6.Modify procedure for counting of ballots on Election Day. To allow county boards of elections more time to process the anticipated surge in absentee ballots, we recommend amending the law to provide that ballots received by the Saturday prior to the election must be counted on Election Day, and all other absentee ballots that are timely received will be counted on the day of the canvass. Currently, G.S. § 163-234(2) requires county boards to meet on Election Day to count all absentee ballots received by 5:00 p.m. on the day before the election. Changing the time-frame for when absentee ballots are counted would help ease the burden of an increased volume of absentee ballots, especially in larger counties. This change would not affect the deadline for the county boards to receive absentee ballots, nor would it affect which ballots are counted; rather, it would ameliorate the anticipated increase in absentee ballots received by county boards between the Saturday before the election and 5:00 p.m. on the day before the election. As part of this change, we also recommend extending county canvass to 14 days after
the election, rather than 10 days after the election as provided in G.S. § 163-182.5(b), to allow county boards of elections sufficient time to count the large number of ballots that are anticipated being received; State Board canvass would also need to extended accordingly.
7.Temporarily modify restrictions on assistance in care facilities. Currently, G.S. § 163-226.3(a)(4) makes it a Class I felony for an owner, director, manager, or employee of a hospital, clinic, nursing home, or adult care home to assist a voter in that facility in requesting, voting, or returning the voter’s absentee ballot. There are important reasons to discourage facility employees from assisting patients and residents with their absentee requests and with voting their ballots. However, many localities are currently restricting or banning visitors to facilities, and an Executive Order issued by the Governor prevents visitors altogether to reduce the spread of COVID-19. With this in mind, it may not be possible for multi-partisan assistance teams (MATs), or others who would traditionally assist facility residents, to provide assistance. Individuals may also be unwilling to serve on MATs due to the increased risk of transmission of COVID-19 at a facility. Many voters in these facilities do require help with requesting, voting, and/or returning their ballots, and with no option available for assistance they may effectively be disenfranchised. We suggest considering options, such as temporarily allowing a facility employee to assist, to ensure these voters are able to continue to exercise their right to vote.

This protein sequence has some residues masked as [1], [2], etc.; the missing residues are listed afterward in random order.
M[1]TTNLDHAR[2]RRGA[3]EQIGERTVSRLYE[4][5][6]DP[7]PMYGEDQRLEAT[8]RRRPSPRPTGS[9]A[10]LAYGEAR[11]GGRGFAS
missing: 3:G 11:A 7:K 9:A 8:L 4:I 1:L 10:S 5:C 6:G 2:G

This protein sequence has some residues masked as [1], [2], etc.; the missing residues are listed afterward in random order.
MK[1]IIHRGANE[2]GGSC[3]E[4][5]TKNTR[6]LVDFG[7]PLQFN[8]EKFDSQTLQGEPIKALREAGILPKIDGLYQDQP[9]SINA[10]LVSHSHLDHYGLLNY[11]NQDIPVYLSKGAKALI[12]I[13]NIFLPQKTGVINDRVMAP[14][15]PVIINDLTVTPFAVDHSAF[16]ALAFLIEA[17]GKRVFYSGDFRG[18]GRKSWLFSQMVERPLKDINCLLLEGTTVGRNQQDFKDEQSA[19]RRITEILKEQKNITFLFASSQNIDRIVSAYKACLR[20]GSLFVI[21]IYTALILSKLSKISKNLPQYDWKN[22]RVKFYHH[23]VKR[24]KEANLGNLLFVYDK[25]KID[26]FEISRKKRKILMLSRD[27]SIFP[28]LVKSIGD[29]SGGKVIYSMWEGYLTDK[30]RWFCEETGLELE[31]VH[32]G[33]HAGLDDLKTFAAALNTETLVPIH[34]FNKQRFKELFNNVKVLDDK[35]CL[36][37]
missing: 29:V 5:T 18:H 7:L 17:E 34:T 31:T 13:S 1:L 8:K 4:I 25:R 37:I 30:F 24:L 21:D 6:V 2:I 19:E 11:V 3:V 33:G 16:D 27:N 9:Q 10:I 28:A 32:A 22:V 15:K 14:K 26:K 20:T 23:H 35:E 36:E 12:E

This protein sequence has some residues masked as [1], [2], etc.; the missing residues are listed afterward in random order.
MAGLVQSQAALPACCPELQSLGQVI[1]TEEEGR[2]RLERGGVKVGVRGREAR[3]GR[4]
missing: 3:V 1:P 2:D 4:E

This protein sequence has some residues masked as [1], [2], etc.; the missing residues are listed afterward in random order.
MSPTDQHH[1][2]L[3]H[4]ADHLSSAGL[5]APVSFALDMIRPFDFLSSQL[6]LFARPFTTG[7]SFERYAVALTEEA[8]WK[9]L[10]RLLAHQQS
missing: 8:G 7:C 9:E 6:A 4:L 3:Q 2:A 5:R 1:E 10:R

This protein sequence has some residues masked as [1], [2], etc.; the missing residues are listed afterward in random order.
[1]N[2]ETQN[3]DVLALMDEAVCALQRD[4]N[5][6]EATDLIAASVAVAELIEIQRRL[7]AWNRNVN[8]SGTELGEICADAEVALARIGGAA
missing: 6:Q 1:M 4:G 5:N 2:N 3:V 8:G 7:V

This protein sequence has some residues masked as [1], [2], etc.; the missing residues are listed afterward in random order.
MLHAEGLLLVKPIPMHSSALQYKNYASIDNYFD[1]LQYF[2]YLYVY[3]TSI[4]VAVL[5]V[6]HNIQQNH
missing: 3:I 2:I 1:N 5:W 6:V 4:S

8.Clarify authorization for telephonic meetings. It would be helpful to clarify that telephonic meetings and meetings held by other remote means are specifically authorized by the open meetings law. State Board counsel construe Article 33C of Chapter 143 to permit telephonic and other remotely held meetings. However, the UNC School of Government has a different interpretation of the law based on its stated familiarity with the law’s history.
9.Expand student poll worker program. We are recommending expanding the student poll worker program to allow students to fill the role of judge or chief judge, to allow juniors or seniors to serve as long as they are at least 16 years old, and to allow service as a poll worker to count as an approved school trip. Chief judges and judges would still be appointed from recommendations provided by the political parties. Currently, G.S. § 163-42.1 requires students be at least 17 years old and only allows them to serve in the role of precinct assistant. It also requires the principal of the student’s school to recommend the student; we suggest this section include an exception to that requirement if the school is closed. These changes would increase the county boards of elections’ recruitment of students, who tend to be less at risk of COVID-19. The changes will be especially necessary if large numbers of poll workers are unable to serve. The average age of poll workers in North Carolina is around 70 and the role requires significant interaction with the public, so we anticipate that poll workers in at-risk categories may be advised not to serve or may be unable to serve this year.